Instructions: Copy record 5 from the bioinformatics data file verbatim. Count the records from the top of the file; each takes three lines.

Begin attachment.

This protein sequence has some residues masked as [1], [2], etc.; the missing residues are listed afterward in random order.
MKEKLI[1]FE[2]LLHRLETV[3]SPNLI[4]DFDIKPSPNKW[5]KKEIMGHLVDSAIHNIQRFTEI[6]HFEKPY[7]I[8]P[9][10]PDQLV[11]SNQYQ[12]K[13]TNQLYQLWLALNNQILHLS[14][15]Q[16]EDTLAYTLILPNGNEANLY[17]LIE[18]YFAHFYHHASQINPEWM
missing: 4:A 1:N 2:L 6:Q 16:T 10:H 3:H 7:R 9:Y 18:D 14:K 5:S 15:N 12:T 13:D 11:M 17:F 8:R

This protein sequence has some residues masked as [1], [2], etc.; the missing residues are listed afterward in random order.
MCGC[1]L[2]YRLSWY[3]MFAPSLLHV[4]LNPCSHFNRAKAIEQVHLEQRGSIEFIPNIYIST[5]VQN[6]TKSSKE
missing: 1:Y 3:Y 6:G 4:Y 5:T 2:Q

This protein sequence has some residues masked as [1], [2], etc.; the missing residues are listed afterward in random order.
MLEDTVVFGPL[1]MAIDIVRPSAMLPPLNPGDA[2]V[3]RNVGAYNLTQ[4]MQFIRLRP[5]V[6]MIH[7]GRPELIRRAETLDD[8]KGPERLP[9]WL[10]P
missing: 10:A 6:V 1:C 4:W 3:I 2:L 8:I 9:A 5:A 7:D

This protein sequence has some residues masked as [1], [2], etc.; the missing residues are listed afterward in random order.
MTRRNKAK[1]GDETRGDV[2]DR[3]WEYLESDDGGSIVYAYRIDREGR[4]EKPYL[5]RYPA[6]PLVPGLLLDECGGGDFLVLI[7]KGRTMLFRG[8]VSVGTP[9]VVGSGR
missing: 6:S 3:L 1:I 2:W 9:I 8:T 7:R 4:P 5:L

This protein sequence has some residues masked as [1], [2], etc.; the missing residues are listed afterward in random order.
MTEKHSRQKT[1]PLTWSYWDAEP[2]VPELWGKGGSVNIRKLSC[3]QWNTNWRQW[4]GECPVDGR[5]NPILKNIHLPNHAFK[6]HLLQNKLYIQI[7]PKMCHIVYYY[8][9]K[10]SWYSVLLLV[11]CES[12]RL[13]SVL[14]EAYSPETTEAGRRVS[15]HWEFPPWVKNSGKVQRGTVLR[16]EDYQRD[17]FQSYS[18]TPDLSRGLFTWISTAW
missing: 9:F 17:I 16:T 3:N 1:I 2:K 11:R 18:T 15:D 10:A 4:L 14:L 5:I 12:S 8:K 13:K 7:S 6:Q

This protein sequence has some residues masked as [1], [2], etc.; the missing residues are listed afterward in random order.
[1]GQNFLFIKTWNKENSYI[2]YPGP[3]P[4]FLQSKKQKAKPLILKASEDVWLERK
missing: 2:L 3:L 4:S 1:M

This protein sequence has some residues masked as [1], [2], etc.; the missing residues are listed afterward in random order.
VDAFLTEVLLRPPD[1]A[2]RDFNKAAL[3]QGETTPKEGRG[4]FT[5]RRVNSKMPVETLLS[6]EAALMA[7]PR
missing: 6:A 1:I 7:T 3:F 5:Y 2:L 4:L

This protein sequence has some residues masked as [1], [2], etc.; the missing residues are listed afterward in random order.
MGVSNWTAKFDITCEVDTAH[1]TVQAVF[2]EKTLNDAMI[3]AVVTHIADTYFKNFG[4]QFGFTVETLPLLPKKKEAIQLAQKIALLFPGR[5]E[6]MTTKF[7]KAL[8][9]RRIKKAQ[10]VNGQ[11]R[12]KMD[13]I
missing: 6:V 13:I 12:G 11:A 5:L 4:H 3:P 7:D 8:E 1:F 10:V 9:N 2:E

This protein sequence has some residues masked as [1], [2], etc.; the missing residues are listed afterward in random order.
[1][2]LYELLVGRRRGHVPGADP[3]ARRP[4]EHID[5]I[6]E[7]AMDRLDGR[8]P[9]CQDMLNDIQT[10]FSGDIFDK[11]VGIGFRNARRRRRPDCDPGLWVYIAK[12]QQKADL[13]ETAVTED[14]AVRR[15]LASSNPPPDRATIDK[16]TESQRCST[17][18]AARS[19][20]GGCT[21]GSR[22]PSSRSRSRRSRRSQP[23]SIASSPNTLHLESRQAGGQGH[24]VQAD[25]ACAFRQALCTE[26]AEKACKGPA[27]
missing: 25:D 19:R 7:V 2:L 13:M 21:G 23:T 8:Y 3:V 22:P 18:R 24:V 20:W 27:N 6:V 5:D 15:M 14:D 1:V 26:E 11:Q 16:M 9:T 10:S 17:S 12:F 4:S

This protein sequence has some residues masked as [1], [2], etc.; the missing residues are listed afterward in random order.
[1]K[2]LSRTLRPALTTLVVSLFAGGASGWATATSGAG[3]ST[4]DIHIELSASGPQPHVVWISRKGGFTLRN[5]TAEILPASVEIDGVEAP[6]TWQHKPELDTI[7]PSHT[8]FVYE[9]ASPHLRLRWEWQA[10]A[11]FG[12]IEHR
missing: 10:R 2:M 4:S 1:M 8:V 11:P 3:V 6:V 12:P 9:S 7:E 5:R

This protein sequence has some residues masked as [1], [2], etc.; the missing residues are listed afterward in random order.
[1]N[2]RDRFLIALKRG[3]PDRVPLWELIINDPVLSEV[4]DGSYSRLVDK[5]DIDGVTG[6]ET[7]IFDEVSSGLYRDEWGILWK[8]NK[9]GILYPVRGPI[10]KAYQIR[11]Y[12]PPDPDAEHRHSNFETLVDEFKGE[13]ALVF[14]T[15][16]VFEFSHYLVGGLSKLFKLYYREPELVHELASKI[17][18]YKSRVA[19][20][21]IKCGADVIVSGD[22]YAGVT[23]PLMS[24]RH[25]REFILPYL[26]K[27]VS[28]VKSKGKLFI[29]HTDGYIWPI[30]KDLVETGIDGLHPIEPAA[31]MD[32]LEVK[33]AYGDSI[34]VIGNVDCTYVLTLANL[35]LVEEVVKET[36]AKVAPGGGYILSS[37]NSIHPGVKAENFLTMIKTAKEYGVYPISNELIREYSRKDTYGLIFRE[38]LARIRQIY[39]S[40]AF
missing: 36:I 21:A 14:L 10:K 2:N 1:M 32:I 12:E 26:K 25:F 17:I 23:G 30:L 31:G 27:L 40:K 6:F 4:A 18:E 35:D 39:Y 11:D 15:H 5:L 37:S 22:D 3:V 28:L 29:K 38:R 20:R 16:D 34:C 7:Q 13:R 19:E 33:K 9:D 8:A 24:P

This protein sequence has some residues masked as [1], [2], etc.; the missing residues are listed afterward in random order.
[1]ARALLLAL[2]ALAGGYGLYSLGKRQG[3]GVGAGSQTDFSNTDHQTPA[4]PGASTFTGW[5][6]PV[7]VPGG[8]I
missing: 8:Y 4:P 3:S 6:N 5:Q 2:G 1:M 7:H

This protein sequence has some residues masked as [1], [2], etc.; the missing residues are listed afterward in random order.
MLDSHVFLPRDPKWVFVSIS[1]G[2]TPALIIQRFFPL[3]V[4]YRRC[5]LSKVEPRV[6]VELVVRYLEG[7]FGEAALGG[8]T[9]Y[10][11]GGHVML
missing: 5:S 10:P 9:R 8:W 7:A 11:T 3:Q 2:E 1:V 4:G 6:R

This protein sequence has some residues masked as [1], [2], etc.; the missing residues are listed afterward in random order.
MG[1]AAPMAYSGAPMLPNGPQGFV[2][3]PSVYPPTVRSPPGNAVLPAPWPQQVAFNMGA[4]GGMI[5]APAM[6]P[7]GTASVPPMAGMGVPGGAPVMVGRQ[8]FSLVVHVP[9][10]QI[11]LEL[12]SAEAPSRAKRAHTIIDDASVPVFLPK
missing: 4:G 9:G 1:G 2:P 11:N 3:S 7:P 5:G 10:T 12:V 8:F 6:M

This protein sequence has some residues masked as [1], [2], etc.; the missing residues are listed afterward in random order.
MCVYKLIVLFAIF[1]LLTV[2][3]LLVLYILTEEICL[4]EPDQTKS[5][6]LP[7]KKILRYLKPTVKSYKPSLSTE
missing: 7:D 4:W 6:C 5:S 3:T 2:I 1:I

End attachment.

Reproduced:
This protein sequence has some residues masked as [1], [2], etc.; the missing residues are listed afterward in random order.
MTEKHSRQKT[1]PLTWSYWDAEP[2]VPELWGKGGSVNIRKLSC[3]QWNTNWRQW[4]GECPVDGR[5]NPILKNIHLPNHAFK[6]HLLQNKLYIQI[7]PKMCHIVYYY[8][9]K[10]SWYSVLLLV[11]CES[12]RL[13]SVL[14]EAYSPETTEAGRRVS[15]HWEFPPWVKNSGKVQRGTVLR[16]EDYQRD[17]FQSYS[18]TPDLSRGLFTWISTAW
missing: 9:F 17:I 16:T 3:N 1:I 2:K 11:R 18:T 15:D 10:A 4:L 14:L 5:I 12:S 8:K 13:K 7:S 6:Q